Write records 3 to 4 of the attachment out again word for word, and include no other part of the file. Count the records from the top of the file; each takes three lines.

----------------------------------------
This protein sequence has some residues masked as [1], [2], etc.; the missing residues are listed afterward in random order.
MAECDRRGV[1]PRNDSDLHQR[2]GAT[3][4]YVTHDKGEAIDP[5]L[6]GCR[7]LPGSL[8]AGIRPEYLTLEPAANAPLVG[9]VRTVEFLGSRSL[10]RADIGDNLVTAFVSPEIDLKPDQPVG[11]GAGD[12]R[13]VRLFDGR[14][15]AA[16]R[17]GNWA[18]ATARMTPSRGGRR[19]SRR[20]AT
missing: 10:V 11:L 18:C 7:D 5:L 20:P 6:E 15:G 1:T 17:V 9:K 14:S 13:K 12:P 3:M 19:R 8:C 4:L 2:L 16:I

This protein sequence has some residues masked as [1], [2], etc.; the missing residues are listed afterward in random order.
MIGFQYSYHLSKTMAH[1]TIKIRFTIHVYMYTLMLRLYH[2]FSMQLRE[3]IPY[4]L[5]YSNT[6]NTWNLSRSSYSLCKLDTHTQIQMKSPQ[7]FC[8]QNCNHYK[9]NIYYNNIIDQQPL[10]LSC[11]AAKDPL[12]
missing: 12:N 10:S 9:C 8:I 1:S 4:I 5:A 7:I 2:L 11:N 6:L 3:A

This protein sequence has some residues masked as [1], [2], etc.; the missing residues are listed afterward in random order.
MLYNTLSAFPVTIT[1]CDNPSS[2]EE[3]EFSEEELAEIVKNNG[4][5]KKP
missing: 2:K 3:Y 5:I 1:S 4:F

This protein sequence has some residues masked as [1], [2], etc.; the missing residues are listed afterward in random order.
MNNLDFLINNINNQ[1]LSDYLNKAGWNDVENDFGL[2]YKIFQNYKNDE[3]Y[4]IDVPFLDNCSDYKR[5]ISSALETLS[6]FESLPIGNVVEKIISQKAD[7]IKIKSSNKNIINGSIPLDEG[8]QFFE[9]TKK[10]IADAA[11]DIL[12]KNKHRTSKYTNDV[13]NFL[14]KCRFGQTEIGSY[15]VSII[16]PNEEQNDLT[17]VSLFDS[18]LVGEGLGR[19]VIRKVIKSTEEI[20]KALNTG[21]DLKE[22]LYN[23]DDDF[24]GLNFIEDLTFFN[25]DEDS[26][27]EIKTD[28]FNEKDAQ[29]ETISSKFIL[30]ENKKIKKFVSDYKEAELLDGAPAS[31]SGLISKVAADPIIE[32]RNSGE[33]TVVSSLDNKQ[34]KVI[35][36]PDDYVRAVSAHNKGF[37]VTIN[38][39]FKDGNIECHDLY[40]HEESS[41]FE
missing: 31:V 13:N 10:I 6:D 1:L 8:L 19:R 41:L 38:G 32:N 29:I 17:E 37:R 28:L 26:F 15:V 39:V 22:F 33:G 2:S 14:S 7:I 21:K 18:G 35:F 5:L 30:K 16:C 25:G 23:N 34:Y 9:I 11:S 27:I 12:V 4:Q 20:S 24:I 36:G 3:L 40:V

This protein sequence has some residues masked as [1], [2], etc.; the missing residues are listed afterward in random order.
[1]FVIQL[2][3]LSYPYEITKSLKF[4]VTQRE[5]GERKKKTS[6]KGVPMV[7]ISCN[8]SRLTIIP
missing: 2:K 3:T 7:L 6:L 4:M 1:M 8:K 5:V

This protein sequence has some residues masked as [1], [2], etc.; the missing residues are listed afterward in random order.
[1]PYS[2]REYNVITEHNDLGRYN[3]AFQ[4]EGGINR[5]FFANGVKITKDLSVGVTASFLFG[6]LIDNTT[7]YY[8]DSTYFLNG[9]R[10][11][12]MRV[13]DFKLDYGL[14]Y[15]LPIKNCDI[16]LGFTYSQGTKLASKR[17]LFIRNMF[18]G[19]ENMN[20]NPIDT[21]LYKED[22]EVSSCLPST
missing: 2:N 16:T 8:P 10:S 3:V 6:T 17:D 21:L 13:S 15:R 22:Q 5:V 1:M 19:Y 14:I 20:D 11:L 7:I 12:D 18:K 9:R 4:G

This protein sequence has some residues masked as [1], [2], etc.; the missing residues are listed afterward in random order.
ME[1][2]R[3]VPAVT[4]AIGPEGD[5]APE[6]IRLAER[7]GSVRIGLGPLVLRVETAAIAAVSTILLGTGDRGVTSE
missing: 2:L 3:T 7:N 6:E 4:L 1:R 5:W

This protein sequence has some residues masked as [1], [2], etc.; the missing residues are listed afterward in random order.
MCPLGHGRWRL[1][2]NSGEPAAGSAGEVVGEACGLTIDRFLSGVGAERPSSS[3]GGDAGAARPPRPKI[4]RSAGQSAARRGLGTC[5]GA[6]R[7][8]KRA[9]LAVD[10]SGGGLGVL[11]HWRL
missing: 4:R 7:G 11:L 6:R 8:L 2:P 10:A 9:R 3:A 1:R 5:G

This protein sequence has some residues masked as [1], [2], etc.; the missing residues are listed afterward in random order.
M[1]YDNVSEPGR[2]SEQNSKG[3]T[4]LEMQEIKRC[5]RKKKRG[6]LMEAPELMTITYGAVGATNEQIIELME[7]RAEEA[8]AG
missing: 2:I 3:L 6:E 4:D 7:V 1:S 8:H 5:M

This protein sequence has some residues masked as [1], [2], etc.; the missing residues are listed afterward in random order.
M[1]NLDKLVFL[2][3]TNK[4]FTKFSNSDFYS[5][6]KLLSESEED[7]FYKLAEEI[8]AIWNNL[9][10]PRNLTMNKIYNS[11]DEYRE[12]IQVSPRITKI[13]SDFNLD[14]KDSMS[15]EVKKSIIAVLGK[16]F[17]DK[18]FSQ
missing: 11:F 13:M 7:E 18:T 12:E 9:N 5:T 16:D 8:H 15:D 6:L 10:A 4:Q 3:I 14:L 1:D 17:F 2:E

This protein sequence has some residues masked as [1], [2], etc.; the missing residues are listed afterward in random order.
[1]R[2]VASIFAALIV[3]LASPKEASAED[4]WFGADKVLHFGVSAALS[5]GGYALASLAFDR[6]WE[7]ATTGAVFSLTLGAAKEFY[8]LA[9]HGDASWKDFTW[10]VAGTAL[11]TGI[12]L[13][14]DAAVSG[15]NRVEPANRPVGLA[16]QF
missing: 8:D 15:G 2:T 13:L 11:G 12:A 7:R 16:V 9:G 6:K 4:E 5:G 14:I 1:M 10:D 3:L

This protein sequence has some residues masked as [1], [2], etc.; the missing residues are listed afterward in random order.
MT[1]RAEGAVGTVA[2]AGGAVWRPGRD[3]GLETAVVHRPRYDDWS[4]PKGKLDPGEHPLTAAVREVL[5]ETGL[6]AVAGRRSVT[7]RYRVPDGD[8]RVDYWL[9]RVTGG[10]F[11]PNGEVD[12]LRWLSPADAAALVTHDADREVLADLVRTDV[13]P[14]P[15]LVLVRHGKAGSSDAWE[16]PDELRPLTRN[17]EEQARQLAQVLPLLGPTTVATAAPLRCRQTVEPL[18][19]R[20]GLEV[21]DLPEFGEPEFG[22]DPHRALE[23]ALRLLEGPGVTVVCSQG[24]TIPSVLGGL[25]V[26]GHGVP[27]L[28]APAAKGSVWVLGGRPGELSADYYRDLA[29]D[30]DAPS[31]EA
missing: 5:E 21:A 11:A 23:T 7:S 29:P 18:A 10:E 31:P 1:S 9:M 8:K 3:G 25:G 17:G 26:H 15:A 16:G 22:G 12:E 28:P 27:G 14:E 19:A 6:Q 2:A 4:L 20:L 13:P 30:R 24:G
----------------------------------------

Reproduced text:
This protein sequence has some residues masked as [1], [2], etc.; the missing residues are listed afterward in random order.
MLYNTLSAFPVTIT[1]CDNPSS[2]EE[3]EFSEEELAEIVKNNG[4][5]KKP
missing: 2:K 3:Y 5:I 1:S 4:F

This protein sequence has some residues masked as [1], [2], etc.; the missing residues are listed afterward in random order.
MNNLDFLINNINNQ[1]LSDYLNKAGWNDVENDFGL[2]YKIFQNYKNDE[3]Y[4]IDVPFLDNCSDYKR[5]ISSALETLS[6]FESLPIGNVVEKIISQKAD[7]IKIKSSNKNIINGSIPLDEG[8]QFFE[9]TKK[10]IADAA[11]DIL[12]KNKHRTSKYTNDV[13]NFL[14]KCRFGQTEIGSY[15]VSII[16]PNEEQNDLT[17]VSLFDS[18]LVGEGLGR[19]VIRKVIKSTEEI[20]KALNTG[21]DLKE[22]LYN[23]DDDF[24]GLNFIEDLTFFN[25]DEDS[26][27]EIKTD[28]FNEKDAQ[29]ETISSKFIL[30]ENKKIKKFVSDYKEAELLDGAPAS[31]SGLISKVAADPIIE[32]RNSGE[33]TVVSSLDNKQ[34]KVI[35][36]PDDYVRAVSAHNKGF[37]VTIN[38][39]FKDGNIECHDLY[40]HEESS[41]FE
missing: 31:V 13:N 10:I 6:D 1:L 8:L 19:R 41:L 38:G 32:N 29:I 17:E 37:R 28:L 26:F 15:V 39:V 22:F 33:G 2:S 14:S 7:I 21:K 18:G 35:F 5:L 30:K 16:C 25:G 23:N 34:Y 9:I 11:S 27:I 12:V 4:Q 20:S 24:I 36:G 3:L 40:V